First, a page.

A Landlord has been fined £10,000 and ordered to pay a further £5,700 in costs and victim surcharge after he failed to tackle serious hazards in a property he was renting out in Whitehall Road, Retford.
Bassetlaw District Council brought a prosecution against John Bragasik, of Meadow View, Big Lane, Clarborough, at Mansfield Magistrates Court on 12th September 2019 where Mr Bragasik pleaded guilty to failing to comply with an improvement notice served under the Housing Act 2004.
The Court heard how Bassetlaw District Council was contacted by a Health Visitor who had concerns for the tenant and her children, including a nine-week-old baby who had been hospitalised with bronchitis. Following a visit by a Council Environmental Health Officer, a number of hazards were identified in the property including excess cold, fall hazards on the stairs, electrical hazards and fire risks. The property suffered from uncontrollable draughts, missing radiators, an obsolete electric consumer unit with no residual current device protection, missing internal doors and defective floorboards at the top of the stairs.
The Council wrote to Mr Bargasik on the 12th December 2018 enclosing a schedule of works to be completed within 28 days. On the 10th January 2019, with no works undertaken and no contact from the Landlord, the Council carried out a formal inspection of the property under Section 239 of the Housing Act 2004. Using the Housing Health and Safety Rating System (HHSRS), the inspection revealed a number of category 1 and 2 hazards. These are hazards that have the ability to impact upon the health, safety and wellbeing of occupants and visitors to a dwelling.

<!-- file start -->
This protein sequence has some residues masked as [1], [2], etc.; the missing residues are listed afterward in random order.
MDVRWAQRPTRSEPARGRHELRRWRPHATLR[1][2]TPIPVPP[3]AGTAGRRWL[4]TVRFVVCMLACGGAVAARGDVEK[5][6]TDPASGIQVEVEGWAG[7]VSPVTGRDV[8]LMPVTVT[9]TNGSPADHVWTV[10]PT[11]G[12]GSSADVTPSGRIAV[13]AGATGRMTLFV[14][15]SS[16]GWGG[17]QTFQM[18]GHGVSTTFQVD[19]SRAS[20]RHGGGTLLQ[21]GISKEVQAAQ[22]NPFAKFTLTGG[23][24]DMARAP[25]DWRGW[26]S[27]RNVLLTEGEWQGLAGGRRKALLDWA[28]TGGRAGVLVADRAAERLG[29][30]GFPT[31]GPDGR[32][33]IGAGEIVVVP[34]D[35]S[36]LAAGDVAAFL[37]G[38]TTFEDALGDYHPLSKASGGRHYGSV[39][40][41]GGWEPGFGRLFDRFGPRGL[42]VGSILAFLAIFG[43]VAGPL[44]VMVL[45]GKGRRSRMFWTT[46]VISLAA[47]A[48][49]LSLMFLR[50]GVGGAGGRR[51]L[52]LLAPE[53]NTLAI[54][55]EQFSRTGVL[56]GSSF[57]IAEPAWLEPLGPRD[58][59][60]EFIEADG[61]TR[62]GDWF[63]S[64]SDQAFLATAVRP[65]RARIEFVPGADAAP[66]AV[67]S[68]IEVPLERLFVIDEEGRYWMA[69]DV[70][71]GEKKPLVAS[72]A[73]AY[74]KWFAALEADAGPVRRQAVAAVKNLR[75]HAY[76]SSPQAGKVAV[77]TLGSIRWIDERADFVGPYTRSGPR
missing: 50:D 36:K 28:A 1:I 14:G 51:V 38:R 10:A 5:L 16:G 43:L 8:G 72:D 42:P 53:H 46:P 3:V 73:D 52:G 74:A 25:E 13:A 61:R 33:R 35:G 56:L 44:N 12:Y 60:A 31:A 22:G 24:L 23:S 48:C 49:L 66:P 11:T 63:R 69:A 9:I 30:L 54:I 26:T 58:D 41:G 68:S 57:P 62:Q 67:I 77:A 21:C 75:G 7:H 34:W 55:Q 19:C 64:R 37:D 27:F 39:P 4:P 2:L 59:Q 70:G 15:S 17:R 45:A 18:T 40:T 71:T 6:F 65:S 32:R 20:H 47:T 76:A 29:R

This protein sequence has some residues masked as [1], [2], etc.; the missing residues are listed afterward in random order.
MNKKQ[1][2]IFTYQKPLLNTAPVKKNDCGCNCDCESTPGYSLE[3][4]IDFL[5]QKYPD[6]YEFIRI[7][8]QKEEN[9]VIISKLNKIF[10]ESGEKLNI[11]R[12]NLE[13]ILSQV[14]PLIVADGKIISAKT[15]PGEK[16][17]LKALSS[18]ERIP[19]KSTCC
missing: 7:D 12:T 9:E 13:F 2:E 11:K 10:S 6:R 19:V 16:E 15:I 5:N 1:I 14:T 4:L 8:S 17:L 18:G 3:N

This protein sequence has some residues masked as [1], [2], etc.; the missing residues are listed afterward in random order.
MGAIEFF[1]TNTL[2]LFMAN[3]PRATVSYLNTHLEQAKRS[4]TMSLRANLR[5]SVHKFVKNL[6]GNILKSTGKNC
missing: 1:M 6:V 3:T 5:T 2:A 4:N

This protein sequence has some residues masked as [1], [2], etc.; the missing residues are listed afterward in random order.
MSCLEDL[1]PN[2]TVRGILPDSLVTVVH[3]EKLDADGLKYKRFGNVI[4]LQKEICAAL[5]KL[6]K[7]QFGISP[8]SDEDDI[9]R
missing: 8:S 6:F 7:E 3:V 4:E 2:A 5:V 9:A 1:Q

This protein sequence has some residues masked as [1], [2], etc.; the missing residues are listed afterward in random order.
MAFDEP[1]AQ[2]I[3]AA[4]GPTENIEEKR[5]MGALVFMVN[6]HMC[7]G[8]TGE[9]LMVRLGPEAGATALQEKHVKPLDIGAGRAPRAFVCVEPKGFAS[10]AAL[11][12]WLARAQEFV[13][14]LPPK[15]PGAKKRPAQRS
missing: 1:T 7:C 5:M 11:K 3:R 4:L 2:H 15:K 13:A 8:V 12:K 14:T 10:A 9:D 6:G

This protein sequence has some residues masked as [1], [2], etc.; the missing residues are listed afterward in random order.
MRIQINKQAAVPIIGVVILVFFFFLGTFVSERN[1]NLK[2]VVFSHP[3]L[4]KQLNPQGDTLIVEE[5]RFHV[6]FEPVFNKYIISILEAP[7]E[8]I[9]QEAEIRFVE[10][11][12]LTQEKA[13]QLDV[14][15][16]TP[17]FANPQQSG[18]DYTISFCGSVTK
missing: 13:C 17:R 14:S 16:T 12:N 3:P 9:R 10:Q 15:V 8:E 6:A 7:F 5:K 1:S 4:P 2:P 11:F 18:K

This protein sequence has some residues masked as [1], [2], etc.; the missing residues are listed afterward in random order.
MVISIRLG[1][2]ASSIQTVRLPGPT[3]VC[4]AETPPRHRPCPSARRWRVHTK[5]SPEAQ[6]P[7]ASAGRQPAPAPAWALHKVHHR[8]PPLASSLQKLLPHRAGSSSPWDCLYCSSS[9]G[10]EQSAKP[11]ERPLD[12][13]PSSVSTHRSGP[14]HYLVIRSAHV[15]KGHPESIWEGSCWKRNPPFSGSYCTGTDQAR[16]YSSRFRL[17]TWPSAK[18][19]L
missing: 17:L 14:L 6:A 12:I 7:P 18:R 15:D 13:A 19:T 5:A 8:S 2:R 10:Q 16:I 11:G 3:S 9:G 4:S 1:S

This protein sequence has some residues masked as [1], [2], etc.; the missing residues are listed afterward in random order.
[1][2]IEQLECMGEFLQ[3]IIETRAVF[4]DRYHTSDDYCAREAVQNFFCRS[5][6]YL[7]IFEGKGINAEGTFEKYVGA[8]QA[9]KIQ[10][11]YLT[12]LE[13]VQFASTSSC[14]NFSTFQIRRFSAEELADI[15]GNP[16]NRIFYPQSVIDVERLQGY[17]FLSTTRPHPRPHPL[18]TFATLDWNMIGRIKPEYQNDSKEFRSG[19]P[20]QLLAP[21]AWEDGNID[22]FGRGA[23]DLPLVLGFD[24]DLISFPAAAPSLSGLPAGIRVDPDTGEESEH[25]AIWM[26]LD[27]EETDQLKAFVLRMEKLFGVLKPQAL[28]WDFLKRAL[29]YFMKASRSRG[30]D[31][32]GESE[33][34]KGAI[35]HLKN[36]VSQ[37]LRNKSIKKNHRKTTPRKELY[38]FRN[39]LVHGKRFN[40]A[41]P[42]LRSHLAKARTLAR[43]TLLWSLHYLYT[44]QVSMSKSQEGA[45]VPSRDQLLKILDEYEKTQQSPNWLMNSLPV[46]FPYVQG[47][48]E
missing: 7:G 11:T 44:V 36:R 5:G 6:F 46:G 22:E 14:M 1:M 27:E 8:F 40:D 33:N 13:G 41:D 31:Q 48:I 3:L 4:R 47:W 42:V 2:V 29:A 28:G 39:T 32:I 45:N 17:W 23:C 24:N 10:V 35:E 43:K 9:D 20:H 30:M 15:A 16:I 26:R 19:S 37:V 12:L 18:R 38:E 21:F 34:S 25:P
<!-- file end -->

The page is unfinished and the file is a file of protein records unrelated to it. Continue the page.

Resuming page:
On the 15th January 2019 the Council served an Improvement Notice under Section 11 and 12 of the Housing Act 2004. A subsequent inspection of the property on 5th March 2019 found that no works had been carried out. On the 8th April 2019, Mr Bargasik was invited to the Council Offices for a voluntary interview under the Police and Criminal Evidence Act 1984, but failed to attend or even respond to the Council. The Landlord’s refusal to carry out any works and engage with the Council left the Authority no option but to proceed with a prosecution.
In sentencing, District Judge Taaffe remarked that this was a wholly avoidable situation and the property was a disgrace. He further commented that defects were material, there was a fire hazard and they could have contributed to the ill health of a child.
Councillor Simon Greaves, Leader of Bassetlaw District Council said:
“Landlords have a duty to ensure that the properties they rent out are safe and fit for purpose and that the wellbeing and safety of tenants are not at risk. There were many opportunities for the Landlord to carry out the works needed, avoid court and provide a safe property for his tenant and her children. I’d like to praise the excellent work of our Environmental Health Officers in successfully pursuing this case.”
Last Updated on Tuesday, September 17, 2019